A Portrait of the Artist as a Young Man Paperback
by James Joyce
Edited by Jeri Johnson
Part of the Oxford World's Classics series
'Once upon a time and a very good time it was there was a moocow coming down along the road and this moocow that was coming down along the road met a nicens little boy named baby tuckoo ' So begins one of the most significant literary works of the twentieth century, and one of the most innovative. Its originality shocked contemporary readers on its publication in 1916 who found its treating of the minutiae of daily life indecorous, and its central character unappealing. Was it art or was it filth? The novel charts the intellectual, moral, and sexual development of Stephen Dedalus, from his childhood listening to his father's stories through his schooldays and adolescence to the brink of adulthood and independence, and his awakening as an artist. Growing up in a Catholic family in Dublin in the final years of the nineteenth century, Stephen's consciousness is forged by Irish history and politics, by Catholicism and culture, language and art. Stephen's story mirrors that of Joyce himself, and the novel is both startlingly realistic and brilliantly crafted. For this edition Jeri Johnson, editor of the acclaimed Ulysses 1922 text, has written an introduction and notes which together provide a comprehensive and illuminating appreciation of Joyce's artistry.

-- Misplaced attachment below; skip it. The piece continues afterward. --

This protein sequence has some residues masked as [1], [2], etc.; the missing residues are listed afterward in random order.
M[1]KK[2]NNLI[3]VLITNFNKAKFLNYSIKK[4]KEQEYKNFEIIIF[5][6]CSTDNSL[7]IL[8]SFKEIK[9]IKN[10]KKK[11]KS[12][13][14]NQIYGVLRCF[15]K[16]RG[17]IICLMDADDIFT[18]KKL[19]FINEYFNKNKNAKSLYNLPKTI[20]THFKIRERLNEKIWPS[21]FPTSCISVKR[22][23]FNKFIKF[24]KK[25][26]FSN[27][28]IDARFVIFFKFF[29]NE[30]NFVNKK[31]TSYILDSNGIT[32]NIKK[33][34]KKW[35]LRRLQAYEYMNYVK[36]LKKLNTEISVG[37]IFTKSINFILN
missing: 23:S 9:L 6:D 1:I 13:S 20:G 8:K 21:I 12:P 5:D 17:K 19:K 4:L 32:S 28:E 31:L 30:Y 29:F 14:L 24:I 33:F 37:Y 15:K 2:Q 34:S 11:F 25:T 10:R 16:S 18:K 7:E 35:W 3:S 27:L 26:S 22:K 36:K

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- Format: Paperback
- Pages: 352 pages
- Publisher: Oxford University Press
- Publication Date: 01/12/2009
- Category: Literary studies: c 1500 to c 1800
- ISBN: 9780199536443
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Showing 1 - 1 of 1 reviews.
Review by Pummzie
I read this as a precursor to attacking Ulysses and was not sure what to expect. It was not a difficult read but it does demand your attention -it certainly wasn't the book I picked up when I was tired. It follows the development of a young Irish boy, Stephen (closely modelled on Joyce's own life) to adulthood.What I loved about it was Joyce's grasp of language, his use of his erudition and the sheer daring of some of its passages in dealing with its subject matter- particularly with respect to Catholicism and the political and religious tussles in Ireland at that time as well as the temptations that both test young Stephen and inform his choices.Each of the five chapters follows its own arc and I found that I felt quite differently about each of them. As Stephen ages, the complexity of the langauge and ideas evolve with him and by the final chapter, having been to hell and back, I was completely convinced by the mental development of Stephen and his mastery over his own conscience. If you are interested in originality, style and economy of words to convey a plethora of connections and ideas, then don't let it languish on the shelf any longer!